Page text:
It is incredible to me that we already find ourselves in the second month of the 2013!  For those of us who never got around to setting a resolution or who have already fallen off the wagon despite the best of intentions, the Lunar New Year is the perfect time to recommit yourself to your goals for the year, or to set new ones.  This Lunar New Year finds the Fire Dragon yielding to the Water Snake.  These two zodiac signs are inextricably intertwined as the Snake's Yin strives to balance the Dragon's Yang of the previous year.  So it is within each of us, the struggle to find balance between action and stillness, work and play, caring for others and caring for ourselves.  The image of the snake can be especially useful for all of us on our journey towards our better selves.  As the snake sheds its skin, so can we shed those things which no longer serve us or which hold us back.  This allows us to grow more fully towards our potential.  So, take a moment to reflect on the past year with its ups & downs.  Set your intention towards letting go of those things which are holding you back from being more present and open to your loved ones and the opportunities around you.  We wish you a peaceful & prosperous New Year!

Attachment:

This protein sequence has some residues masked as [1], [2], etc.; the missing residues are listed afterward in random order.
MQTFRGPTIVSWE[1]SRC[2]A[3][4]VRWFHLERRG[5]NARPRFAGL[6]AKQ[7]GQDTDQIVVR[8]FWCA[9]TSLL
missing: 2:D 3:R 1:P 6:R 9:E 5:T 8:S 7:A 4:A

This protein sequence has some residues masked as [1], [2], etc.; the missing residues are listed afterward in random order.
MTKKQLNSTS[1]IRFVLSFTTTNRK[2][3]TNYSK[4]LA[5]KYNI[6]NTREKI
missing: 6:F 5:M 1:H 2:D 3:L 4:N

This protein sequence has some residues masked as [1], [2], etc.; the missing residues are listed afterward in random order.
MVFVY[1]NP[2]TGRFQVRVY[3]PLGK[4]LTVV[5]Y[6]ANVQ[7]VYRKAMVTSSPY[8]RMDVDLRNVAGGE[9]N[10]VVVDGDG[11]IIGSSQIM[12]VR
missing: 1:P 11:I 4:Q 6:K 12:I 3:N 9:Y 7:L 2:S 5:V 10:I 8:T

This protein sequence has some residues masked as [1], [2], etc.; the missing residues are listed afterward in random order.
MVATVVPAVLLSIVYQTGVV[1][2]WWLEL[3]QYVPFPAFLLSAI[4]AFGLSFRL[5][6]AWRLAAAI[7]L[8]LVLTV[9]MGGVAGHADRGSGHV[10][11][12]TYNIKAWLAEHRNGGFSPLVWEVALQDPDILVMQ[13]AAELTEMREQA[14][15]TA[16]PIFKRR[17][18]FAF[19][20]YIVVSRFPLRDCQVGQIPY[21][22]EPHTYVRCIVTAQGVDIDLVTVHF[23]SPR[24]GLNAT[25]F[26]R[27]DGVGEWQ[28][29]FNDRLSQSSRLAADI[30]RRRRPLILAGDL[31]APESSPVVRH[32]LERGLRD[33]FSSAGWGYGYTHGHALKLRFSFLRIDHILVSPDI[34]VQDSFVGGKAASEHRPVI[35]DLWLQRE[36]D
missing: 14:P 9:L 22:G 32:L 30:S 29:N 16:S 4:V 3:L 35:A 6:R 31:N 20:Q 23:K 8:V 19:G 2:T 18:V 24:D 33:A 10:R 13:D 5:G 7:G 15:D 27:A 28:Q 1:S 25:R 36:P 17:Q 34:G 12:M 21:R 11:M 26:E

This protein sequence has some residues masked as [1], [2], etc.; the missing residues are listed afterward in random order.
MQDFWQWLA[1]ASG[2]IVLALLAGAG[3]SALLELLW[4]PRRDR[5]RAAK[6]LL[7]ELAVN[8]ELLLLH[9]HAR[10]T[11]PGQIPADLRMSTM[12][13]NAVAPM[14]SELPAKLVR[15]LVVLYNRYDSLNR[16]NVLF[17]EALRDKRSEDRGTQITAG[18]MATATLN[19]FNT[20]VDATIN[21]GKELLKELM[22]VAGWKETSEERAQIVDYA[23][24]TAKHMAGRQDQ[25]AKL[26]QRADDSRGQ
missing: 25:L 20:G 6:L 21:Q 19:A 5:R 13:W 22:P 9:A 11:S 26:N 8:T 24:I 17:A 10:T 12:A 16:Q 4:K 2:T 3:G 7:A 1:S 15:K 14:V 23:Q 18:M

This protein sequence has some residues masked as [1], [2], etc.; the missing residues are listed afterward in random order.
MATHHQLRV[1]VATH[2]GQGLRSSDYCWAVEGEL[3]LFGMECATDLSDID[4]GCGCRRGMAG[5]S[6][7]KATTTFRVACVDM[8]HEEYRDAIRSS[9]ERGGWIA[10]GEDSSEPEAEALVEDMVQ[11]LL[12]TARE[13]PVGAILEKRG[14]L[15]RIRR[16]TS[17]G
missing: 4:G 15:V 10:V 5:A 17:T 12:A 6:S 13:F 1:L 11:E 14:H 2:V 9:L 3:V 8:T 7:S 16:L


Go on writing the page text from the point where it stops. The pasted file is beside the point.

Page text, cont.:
Winter, the season of the Water element    Here in New England, early February is usually the time of year we find ourselves knee-deep in snow, bundled up to our eye balls against the cold.  Mother Nature seems to have decided that we are in need of a bit of excitement this year with a wild weather roller coaster ride, offering us some brief tastes of spring before plunging us back into the cold of winter and, in the coming hours, sending us a bounty of snow.  All of which seems appropriate as the element associated with Winter is that of Water.

Water is a unique element.  It can take many forms from fog to rain to snow or ice.  It has the ability to be calm & reflective, fluid & yielding or hard & impenetrable.  No matter what the form, water has great power for change whether slow and subtle or sudden and violent.  It can carry us gently to our next destination, nourish us with it's calm, thrill us by awakening the child within or fill us with fear at its power.  Sometimes, it forces us to stop in our tracks or other times wipes everything away leaving behind only a clean slate on which we must begin again.

Winter is also associated with the energy of the Kidneys.  The Kidneys supply us with our deepest energy (Jing), which we are given at birth and fuels us throughout our life.  As water is required for continued life, so is the energy of the Kidneys.  When we over-work ourselves or dwell too much upon our anxiety & fears, we deplete this energy.  As a river that has too many demands on its supply slowly dries up and eventually is unable to reach the ocean, our supply of Kidney energy is not inexhaustible.  No matter how much we might wish otherwise.  However, it can also be replenished.   Care must be taken to allow ourselves time to rest, recover and restore ourselves from life's demands and Mother Nature's wisdom calls all creature to do that this time of year.